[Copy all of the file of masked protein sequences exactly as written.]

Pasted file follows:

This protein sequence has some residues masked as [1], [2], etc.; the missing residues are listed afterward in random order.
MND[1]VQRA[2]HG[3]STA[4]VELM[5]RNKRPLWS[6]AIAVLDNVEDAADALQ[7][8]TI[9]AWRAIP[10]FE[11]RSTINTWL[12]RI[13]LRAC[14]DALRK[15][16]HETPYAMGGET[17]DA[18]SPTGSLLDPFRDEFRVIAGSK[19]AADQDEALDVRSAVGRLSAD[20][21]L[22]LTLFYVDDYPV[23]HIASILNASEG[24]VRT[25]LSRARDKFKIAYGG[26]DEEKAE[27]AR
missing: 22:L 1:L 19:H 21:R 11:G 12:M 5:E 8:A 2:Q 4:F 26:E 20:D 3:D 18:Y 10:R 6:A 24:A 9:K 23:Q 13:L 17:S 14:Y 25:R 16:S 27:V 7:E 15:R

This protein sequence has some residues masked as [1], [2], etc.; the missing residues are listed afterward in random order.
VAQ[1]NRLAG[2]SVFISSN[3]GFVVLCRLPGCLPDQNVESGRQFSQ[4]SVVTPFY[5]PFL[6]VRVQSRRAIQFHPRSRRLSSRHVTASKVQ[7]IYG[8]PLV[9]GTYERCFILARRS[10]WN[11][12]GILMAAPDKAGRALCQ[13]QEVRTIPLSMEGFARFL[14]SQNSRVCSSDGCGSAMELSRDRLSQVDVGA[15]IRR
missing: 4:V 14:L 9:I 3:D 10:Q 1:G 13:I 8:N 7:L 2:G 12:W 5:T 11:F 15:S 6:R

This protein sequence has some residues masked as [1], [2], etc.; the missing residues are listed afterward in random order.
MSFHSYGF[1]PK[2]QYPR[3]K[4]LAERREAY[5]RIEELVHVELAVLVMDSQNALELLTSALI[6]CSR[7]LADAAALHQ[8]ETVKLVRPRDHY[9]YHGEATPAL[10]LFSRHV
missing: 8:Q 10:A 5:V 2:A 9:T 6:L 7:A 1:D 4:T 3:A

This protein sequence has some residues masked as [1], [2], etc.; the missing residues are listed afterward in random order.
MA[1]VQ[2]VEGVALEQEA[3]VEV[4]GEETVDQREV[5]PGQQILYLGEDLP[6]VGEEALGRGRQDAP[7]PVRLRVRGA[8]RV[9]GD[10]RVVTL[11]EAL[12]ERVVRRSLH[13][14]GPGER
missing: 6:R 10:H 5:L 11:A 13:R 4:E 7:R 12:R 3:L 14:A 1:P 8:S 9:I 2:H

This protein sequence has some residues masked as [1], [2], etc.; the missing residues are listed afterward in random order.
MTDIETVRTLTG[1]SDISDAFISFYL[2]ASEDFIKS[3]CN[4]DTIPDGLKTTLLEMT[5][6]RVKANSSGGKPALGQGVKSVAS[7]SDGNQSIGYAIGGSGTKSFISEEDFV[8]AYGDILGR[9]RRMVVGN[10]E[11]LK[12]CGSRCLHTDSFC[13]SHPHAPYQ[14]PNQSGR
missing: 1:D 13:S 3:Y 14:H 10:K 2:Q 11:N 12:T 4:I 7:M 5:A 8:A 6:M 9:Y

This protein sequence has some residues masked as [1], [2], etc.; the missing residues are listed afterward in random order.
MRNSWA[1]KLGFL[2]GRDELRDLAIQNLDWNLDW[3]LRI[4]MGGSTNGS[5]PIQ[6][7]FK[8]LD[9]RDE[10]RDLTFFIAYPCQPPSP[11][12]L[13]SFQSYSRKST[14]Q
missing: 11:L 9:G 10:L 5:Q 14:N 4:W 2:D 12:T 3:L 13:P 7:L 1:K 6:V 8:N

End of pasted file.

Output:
This protein sequence has some residues masked as [1], [2], etc.; the missing residues are listed afterward in random order.
MND[1]VQRA[2]HG[3]STA[4]VELM[5]RNKRPLWS[6]AIAVLDNVEDAADALQ[7][8]TI[9]AWRAIP[10]FE[11]RSTINTWL[12]RI[13]LRAC[14]DALRK[15][16]HETPYAMGGET[17]DA[18]SPTGSLLDPFRDEFRVIAGSK[19]AADQDEALDVRSAVGRLSAD[20][21]L[22]LTLFYVDDYPV[23]HIASILNASEG[24]VRT[25]LSRARDKFKIAYGG[26]DEEKAE[27]AR
missing: 22:L 1:L 19:H 21:R 11:G 12:M 5:E 8:A 2:Q 4:F 26:E 20:D 3:D 18:Y 10:R 6:A 24:A 9:K 23:Q 13:L 17:S 14:Y 25:R 16:S 27:V 7:E 15:R

This protein sequence has some residues masked as [1], [2], etc.; the missing residues are listed afterward in random order.
VAQ[1]NRLAG[2]SVFISSN[3]GFVVLCRLPGCLPDQNVESGRQFSQ[4]SVVTPFY[5]PFL[6]VRVQSRRAIQFHPRSRRLSSRHVTASKVQ[7]IYG[8]PLV[9]GTYERCFILARRS[10]WN[11][12]GILMAAPDKAGRALCQ[13]QEVRTIPLSMEGFARFL[14]SQNSRVCSSDGCGSAMELSRDRLSQVDVGA[15]IRR
missing: 4:V 14:L 9:I 3:D 10:Q 1:G 13:I 8:N 7:L 2:G 12:W 5:T 11:F 15:S 6:R

This protein sequence has some residues masked as [1], [2], etc.; the missing residues are listed afterward in random order.
MSFHSYGF[1]PK[2]QYPR[3]K[4]LAERREAY[5]RIEELVHVELAVLVMDSQNALELLTSALI[6]CSR[7]LADAAALHQ[8]ETVKLVRPRDHY[9]YHGEATPAL[10]LFSRHV
missing: 8:Q 10:A 5:V 2:A 9:T 6:L 7:A 1:D 4:T 3:A

This protein sequence has some residues masked as [1], [2], etc.; the missing residues are listed afterward in random order.
MA[1]VQ[2]VEGVALEQEA[3]VEV[4]GEETVDQREV[5]PGQQILYLGEDLP[6]VGEEALGRGRQDAP[7]PVRLRVRGA[8]RV[9]GD[10]RVVTL[11]EAL[12]ERVVRRSLH[13][14]GPGER
missing: 6:R 10:H 5:L 11:A 13:R 4:E 7:R 12:R 3:L 14:A 1:P 8:S 9:I 2:H

This protein sequence has some residues masked as [1], [2], etc.; the missing residues are listed afterward in random order.
MTDIETVRTLTG[1]SDISDAFISFYL[2]ASEDFIKS[3]CN[4]DTIPDGLKTTLLEMT[5][6]RVKANSSGGKPALGQGVKSVAS[7]SDGNQSIGYAIGGSGTKSFISEEDFV[8]AYGDILGR[9]RRMVVGN[10]E[11]LK[12]CGSRCLHTDSFC[13]SHPHAPYQ[14]PNQSGR
missing: 1:D 13:S 3:Y 14:H 10:K 2:Q 11:N 12:T 4:I 7:M 5:A 8:A 6:M 9:Y

This protein sequence has some residues masked as [1], [2], etc.; the missing residues are listed afterward in random order.
MRNSWA[1]KLGFL[2]GRDELRDLAIQNLDWNLDW[3]LRI[4]MGGSTNGS[5]PIQ[6][7]FK[8]LD[9]RDE[10]RDLTFFIAYPCQPPSP[11][12]L[13]SFQSYSRKST[14]Q
missing: 11:L 9:G 10:L 5:Q 14:N 4:W 2:D 12:T 3:L 13:P 7:L 1:K 6:V 8:N